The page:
If you haven’t dropped off Facebook, Twitter or the Internet yet due to privacy concerns, you’ve probably noticed a profound change in the way they’ve morphed.
What’s taken place is a convergence from what I call YouTube to WeTube.
On Facebook for instance, huge groups have formed that, because they have so many “friends,” they’ve had to alter the fan nomenclature from “friend” to “fan.”
Only days after the Gaza-bound flotilla incident, a Facebook group formed — “The Truth About Israel’s Defensive Actions Against The Flotilla.” In no time, the group limit overflowed with individuals and other groups joining the cause. Rallies and marches were set up worldwide in support of Israel. The “we” came together.
Within days, the Baltimore Zionist District had rallied in the Inner Harbor. Photos were taken. Media covered it. Shots were posted on Facebook and shared with larger groups. Clips from YouTube were linked from rallies all over the world.
No longer was it about just you or me. It became a force for uniting — a force of we.
For many Jewish groups today the idea of tikkun olam plays a significant role. Literally meaning “world repair,” it connotes social action. But according to myjewishlearning.com, it derives from Lurianic Kabbalah, a branch of mysticism born out of the work of kabbalist Isaac Luria and his Lurianic account of creation.
As the story goes, Divine Light became contained in vessels, some of which were shattered, scattered and some of the light attached to broken shards possessing evil. The repair that’s needed is gathering the light.
Today, the light speed at which information is carried can be a powerful weapon in the fight against tyranny. Social media and social action converge to be a force for good. In a matter of moments a wrong can be exposed and a forthright campaign mounted to right it.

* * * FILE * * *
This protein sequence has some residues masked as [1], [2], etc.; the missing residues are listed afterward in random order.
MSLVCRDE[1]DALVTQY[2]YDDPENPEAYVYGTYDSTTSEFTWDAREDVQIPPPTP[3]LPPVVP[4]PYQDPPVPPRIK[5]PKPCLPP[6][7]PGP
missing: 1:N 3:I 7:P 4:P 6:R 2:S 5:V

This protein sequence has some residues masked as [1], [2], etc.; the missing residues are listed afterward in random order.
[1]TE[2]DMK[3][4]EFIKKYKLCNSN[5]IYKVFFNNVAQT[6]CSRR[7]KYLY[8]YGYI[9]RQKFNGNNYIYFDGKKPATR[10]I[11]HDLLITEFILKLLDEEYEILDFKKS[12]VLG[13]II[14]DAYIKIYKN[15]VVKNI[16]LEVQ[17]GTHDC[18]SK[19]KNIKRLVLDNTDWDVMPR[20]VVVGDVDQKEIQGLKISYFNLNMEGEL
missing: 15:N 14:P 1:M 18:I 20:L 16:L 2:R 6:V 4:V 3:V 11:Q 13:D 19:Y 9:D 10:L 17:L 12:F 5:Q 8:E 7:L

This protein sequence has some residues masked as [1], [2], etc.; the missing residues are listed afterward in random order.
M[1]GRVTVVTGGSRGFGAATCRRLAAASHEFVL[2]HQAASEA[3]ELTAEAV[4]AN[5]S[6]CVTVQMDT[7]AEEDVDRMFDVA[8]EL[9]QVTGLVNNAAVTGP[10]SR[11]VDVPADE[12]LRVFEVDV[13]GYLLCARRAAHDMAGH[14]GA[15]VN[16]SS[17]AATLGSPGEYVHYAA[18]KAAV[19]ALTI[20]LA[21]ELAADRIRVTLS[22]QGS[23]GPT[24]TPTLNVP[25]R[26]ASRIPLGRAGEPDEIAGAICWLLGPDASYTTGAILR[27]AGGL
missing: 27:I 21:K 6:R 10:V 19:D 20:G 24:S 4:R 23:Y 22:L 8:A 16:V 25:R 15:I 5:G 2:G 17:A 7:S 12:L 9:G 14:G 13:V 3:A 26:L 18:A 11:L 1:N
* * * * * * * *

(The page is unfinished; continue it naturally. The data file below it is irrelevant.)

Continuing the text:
But while the speed of light can be a fierce weapon in any fight, what are the obstacles? While technology races forward, it conflicts with slow deliberative, governing. As the world speeds up, the political process doesn’t.
That blockage directly clashes with the profound feeling that when we see something wrong, we want it fixed — immediately.
When Iranian protesters took to the streets last year, it was broadcast for the entire world on Twitter, Facebook and YouTube. Yet our government, and President Obama in particular, seemed passive and indecisive when a moral stand was necessary and the right thing to do.
When thousands of rockets poured down on Southern Israel from Gaza, local groups came together on Facebook in support of our sister city of Ashkelon. But the governing bodies of the United States and the United Nations were restrained in voicing their condemnation. It wasn’t until after withstanding bombardment for years, when Operation Cast Lead was initiated, that they reprimanded Israel.
President Obama certainly embodies and personifies the deliberative mind. And it’s important for government to weigh issues, especially given the deadly stakes in today’s heavily armed world. But as the BP oil spill demonstrates, government can’t operate in constant crisis communications mode or appear at a standstill. It has to get out in front of issues before they turn into disasters broadcast for the entire world to see.
The haste with which we call for action grinds in the gears of a slow-motion government personified by its leaders. Media and technology race ahead at light speed and magnify the sharp disparity with government, making it ever more glaring.